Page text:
Is Putin really willing to go nuclear?


Even at the height of the Cold War, Soviet and Western leaders tacitly accepted that loose talk about nuclear options was a rhetorical flourish too far. When said in 1984, “I’m pleased to tell you today that I’ve signed legislation that will outlaw Russia forever. We begin bombing in five minutes,” it was a careless joke during a soundcheck, and not intended for broadcast. When it was leaked, Washington quickly sought to smooth Soviet hackles. Vladimir Putin, though, is distinctly less circumspect.

The official Kremlin line is increasingly that the conflict in Ukraine is actually rather wider. In the words of the Russian foreign minister Sergei Lavrov on 26 April: “Nato, in essence, is engaged in a war with Russia through a proxy and is arming that proxy. War means war.” Speaking to Russian media, he went further, warning that there was a “considerable” risk of this conflict escalating into a nuclear exchange.

Lavrov, once a titan on the diplomatic scene, is increasingly diminished, relegated simply to parroting the crudest of Kremlin talking points, and certainly in these latest warnings he is following Putin’s lead. The Russian president’s rhetorical arsenal has for years included heavy-handed hints of nuclear retaliation, including the video presentation apparently showing a simulated strike against the then-US president Donald Trump’s Mar-a-Lago resort in Florida in 2018. 

However, since the invasion in February, the tone and tempo of such threats from him and his circle have only grown. On 27 February, three days into the war, for example, Putin ordered Russia’s defence minister, Sergei Shoigu, to bring Russia’s nuclear forces to a “special regime of combat duty”. When Finland and Sweden indicated they were moving towards joining Nato, the deputy chair of Russia’s Security Council and its former president, Dmitry Medvedev, warned that this would mean “there can be no more talk of a nuclear-free status for the Baltic”.

Meanwhile, Western governments are increasingly worried that in order to break the stalemate in Ukraine, Putin might use a smaller – yet still devastating – tactical nuclear weapon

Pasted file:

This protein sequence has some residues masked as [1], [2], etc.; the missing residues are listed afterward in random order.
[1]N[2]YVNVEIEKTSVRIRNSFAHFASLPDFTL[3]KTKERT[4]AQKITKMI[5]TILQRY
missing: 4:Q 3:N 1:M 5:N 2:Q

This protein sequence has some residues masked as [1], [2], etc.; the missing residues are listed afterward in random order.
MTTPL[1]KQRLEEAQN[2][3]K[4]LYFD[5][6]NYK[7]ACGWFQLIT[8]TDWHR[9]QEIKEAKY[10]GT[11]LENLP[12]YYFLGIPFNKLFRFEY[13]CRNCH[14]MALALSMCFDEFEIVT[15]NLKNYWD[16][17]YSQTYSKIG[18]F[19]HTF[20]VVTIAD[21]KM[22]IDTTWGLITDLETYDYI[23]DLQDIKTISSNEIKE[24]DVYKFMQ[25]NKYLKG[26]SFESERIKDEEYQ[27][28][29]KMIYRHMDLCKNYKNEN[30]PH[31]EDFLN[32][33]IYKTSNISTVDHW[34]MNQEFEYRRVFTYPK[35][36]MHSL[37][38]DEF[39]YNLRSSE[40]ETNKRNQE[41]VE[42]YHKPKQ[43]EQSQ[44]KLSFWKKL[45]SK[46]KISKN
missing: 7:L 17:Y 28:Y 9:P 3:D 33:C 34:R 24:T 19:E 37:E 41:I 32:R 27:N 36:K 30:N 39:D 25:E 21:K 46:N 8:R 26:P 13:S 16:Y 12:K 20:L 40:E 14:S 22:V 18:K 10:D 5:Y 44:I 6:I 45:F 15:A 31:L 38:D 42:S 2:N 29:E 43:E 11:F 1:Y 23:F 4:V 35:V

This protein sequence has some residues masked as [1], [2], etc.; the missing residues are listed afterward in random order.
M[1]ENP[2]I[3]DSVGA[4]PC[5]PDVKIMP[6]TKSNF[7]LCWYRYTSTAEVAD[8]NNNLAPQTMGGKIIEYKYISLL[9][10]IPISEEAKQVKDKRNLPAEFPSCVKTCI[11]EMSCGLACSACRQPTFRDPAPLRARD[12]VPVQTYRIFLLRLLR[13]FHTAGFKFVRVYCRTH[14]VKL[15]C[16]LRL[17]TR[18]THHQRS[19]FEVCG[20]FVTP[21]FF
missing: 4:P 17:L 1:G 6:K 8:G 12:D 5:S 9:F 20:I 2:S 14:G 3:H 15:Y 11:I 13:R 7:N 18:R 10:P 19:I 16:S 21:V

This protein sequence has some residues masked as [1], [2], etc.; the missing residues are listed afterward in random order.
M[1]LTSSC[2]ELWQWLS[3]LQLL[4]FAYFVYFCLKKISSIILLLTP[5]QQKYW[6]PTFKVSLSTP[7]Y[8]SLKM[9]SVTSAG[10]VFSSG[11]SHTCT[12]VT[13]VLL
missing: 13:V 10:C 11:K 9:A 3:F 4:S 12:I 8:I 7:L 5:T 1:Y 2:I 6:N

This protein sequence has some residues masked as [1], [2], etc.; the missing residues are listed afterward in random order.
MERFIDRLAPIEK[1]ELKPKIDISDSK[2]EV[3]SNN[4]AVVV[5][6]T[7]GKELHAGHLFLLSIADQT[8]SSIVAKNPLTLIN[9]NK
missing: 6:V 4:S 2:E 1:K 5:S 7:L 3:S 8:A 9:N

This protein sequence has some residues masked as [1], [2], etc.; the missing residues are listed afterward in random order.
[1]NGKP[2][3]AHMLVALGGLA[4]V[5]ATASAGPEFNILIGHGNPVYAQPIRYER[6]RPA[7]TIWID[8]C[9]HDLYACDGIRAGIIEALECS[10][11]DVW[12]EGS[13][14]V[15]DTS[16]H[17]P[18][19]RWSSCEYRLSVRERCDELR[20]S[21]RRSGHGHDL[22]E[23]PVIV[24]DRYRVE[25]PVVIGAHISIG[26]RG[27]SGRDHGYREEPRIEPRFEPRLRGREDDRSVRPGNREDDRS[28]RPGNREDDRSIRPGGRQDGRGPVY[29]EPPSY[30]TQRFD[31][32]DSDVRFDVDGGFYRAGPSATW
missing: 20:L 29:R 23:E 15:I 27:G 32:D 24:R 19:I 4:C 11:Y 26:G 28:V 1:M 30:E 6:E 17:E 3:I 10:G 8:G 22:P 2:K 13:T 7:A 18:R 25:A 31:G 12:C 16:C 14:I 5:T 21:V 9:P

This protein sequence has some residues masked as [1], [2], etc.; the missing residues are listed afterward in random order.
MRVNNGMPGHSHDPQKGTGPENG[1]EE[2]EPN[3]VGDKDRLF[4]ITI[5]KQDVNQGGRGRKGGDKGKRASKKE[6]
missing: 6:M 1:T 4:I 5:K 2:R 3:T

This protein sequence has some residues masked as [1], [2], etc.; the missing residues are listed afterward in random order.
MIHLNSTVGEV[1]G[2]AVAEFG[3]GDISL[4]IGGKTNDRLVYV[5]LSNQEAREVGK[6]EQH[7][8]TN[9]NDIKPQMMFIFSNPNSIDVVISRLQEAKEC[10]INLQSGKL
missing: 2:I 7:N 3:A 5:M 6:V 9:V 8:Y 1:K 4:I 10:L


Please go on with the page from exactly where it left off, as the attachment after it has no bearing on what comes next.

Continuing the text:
On 27 April, the Russian president warned that any attempts by outside countries to intervene in the war that “creates unacceptable threats for us that are strategic in nature” would be met by a “lightning fast” military response. He added, in an apparent reference to Russia’s unique arsenal of hypersonic missiles, “we have all the tools for this, that no one else can boast of having… We’ll use them, if needed.” 

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While alarming, this ought still to be considered an attempt to intimidate the West. Putin’s language, after all, is always couched in ostensibly defensive terms: if you do something that we consider a threat, then this is how we will respond. Following the recent successful test of the RS-28 Sarmat missile (dubbed “Satan II”), for example, he suggested that the missile would “provide food for thought for those who, in the heat of frenzied aggressive rhetoric, try to threaten our country”.

So far there seems to be nothing behind his language. Putin may have ordered a “special regime of combat duty”, but no one seemed to know what that meant; it actually turned out not to be a raising of the alert level. Arguably, this had no practical effect – but it did certainly make Western headlines and concentrate the minds of Western diplomats and defence planners. Which was obviously the point.

Indeed, if anything this language is a sign of weakness. Unlike the Soviet Union, today’s Russia is trying to play the role of a great power with very little to back up its ambitions. Its economy is distinctly limited and facing growing pressure; its soft power is virtually non-existent; its military is mired in Ukraine. Its nuclear weapons – or at least their threat – remains one card Moscow can still play.

Yet Shoigu did not look happy when he got his orders back in February. Maybe he, like the rest of us, cannot be sure quite how far Putin would go. Three months ago, it seemed inconceivable that he might use a nuclear weapon, even a tactical one. Yet today’s Putin is not the essentially cautious figure of the past, and his next move is much harder to predict. It still seems monstrously unlikely, but no longer unthinkable.

[See also: Why Putin’s war in Ukraine turned into a military disaster]




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